The email from the PR firm was admirably upfront. Its client had a new home-tech product, and it would be delighted to come to my house, install it and give me three years’ free usage. Then, in return, I would share my experience of using the product. “At a minimum we would ask for one Instagram post and one Instagram Story” incorporating the client’s name and advertising-campaign hashtag. It went on to say, “We would welcome additional content and would be open to collaborating if you had any specific ideas that we could help with.”
I don't have an Instagram account, and my teenage daughter kept the eye rolling to a minimum as she explained the difference between a post and a story. But my cluelessness about a particular social-media platform (self-imposed; who has the time?) is beside the point. Paying for coverage is advertising – celebrities like Selena Gomez and the Kardashians earn hundreds of thousands per sponsored Instagram post – and a shiny gizmo with an agreed response is the same as cash.
Journalism has to put an expanse of clear blue water between advertising and editorial. The problems start when the water gets murky
This was my first such email, but it was obvious from its confident tone that this interaction was a norm. If I were a social-media influencer, paid by brands to mention a product to my hundreds of thousands of followers, it would be an everyday transaction. And I wouldn't have to mention I was being paid: the Advertising Standards Authority for Ireland asks nicely that paid social-media posts include #ad or #sp, to make the transaction clear, but it's only a request.
Obviously, for reasons bound up in ethics and transparency, I passed on the opportunity.
Journalism has to put an expanse of clear blue water between advertising and editorial. The problems start when the water gets murky.
The campaign to launch Project Ireland 2040, as orchestrated by the Government's strategic-communications unit, included advertorials in national, regional and local press. So far, so old school. You might expect something a little less boring from the much-trumpeted and well-funded new Civil Service unit.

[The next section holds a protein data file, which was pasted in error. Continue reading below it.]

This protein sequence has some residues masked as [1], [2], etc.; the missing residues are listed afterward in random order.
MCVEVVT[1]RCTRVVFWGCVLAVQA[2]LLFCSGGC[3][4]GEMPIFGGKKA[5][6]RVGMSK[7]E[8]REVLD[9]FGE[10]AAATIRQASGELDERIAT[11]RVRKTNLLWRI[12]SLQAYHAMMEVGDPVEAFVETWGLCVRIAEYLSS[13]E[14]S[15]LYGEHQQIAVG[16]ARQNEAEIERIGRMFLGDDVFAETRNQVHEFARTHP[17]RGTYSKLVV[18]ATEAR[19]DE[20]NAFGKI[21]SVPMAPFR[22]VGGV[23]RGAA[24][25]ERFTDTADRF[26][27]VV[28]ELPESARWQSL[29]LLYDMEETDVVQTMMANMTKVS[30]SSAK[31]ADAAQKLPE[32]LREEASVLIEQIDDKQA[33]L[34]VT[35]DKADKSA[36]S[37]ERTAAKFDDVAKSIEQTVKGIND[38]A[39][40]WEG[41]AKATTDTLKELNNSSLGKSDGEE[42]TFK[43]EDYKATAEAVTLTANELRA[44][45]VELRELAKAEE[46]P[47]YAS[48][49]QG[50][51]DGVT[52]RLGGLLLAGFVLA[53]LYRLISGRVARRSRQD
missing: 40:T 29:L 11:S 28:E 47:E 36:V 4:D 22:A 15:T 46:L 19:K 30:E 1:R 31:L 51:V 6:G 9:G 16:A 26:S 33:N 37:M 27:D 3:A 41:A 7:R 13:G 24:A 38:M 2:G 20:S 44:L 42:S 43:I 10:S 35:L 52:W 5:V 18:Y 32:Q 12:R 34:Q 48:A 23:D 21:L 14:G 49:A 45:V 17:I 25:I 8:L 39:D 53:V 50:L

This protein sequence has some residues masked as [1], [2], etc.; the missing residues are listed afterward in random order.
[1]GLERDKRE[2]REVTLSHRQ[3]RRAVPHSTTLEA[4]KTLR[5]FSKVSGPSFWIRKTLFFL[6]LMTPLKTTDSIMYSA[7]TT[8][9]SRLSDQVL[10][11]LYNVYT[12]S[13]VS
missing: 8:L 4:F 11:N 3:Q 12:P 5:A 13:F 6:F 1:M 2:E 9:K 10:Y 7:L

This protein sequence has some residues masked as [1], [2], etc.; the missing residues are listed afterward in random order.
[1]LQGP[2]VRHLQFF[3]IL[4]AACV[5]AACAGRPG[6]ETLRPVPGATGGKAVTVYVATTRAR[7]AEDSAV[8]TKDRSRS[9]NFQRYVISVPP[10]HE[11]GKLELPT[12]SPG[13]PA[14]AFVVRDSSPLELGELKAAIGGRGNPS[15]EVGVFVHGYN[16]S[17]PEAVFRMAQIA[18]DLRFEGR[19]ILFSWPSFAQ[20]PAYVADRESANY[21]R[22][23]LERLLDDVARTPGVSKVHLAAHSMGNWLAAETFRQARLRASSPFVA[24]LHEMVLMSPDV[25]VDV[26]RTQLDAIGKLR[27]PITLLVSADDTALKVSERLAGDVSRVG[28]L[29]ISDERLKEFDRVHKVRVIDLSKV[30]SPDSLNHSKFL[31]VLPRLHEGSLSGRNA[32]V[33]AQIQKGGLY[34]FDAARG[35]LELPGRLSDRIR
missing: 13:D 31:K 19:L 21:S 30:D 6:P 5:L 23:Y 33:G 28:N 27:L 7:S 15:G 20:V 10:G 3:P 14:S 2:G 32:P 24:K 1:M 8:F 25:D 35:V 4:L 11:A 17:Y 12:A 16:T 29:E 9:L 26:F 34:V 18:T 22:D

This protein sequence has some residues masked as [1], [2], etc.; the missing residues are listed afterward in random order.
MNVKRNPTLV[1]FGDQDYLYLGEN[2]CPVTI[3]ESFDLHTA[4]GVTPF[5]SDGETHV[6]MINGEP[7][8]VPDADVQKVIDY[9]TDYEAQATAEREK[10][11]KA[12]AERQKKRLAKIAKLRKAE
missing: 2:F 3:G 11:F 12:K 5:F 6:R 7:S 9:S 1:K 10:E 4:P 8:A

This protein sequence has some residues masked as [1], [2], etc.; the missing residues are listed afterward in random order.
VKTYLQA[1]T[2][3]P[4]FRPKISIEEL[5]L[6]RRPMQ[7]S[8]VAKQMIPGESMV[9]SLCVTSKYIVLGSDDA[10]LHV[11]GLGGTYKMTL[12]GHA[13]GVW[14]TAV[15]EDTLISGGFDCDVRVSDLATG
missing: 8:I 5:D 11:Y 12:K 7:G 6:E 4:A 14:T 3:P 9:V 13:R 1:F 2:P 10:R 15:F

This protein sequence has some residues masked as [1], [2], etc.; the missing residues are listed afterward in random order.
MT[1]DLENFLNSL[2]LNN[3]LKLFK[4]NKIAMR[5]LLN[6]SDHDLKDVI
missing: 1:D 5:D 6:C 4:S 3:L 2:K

Advertorials are as old as newsprint: they are paid content, with the advertiser approving the copy and deciding what goes on the page. The words “advertorial”, “sponsored” or “special feature” is prominent, so readers can clearly see what they’re reading comes from the advertising rather than the editorial floor.
And they shouldn’t be the only cues: the layout and style should be sufficiently different from the paper’s normal look to make the page easily identified as paid-for content. Editors are the gatekeepers on this.
The controversy around the Project Ireland 2040 advertorials has reached Dáil-debate level – the word “spin” gets a good airing. The Opposition is complaining that the advertorials feature Fine Gael politicians, including Senators (not key players in the implantation plan of the programme) and an election candidate, and that some aren’t clearly flagged as advertising.
The accusation that the strategic-communications unit is serving the party interests of the Government of the day rather than, like any politically neutral Civil Service unit should, serving government with a small G is a serious one.
So too is the question of how clearly the advertorials were labelled. Might readers not fully understand that this was a communication from the Government?
There’s now to be a review of the unit, which should include an examination of the commissioning and copy-approval process of the Project Ireland 2040 advertorial campaign. The results made public might put this distracting controversy to bed and assuage broader fears that the unit is a Government spin machine.
It should also open up a larger debate about paid content – for all advertisers, not just political ones – on news platforms, because, rather than disappearing with print, paid content is a key revenue stream in the digital age.
It has a new name – “native advertising” – and at its most basic it’s made up of online interviews and “news” reports that look like regular pieces but aren’t, because they’re paid for. They’re a big win for advertisers, as fast-scrolling readers don’t hate these “articles” (and might even read them) in the way they hate pop-ups and banners – the staples of online advertising.
It's now standard for legacy news outlets that have migrated online (including The Irish Times) to have a "content studio" producing native advertising. And each looks to the New York Times, which led the way in 2014 when it established T Brand Studio, its now commercially successful brand-marketing unit, whose tag line is "Stories that influence the influential". It creates a huge variety of paid-content options for the paper's advertisers, from articles to videos, clearly labelled with the T Brand Studio logo and the words "paid post" – an old-fashioned but unambiguous identifier.
To see how advertorials online can be done – and be clearly separate from editorial – google one of T Brand Studio's first campaigns, for the Netflix series Orange Is the New Black, where it brilliantly reinvented the dusty old advertorial.
Editors and advertisers have always known the difference between editorial and advertorial. It’s important readers do, too.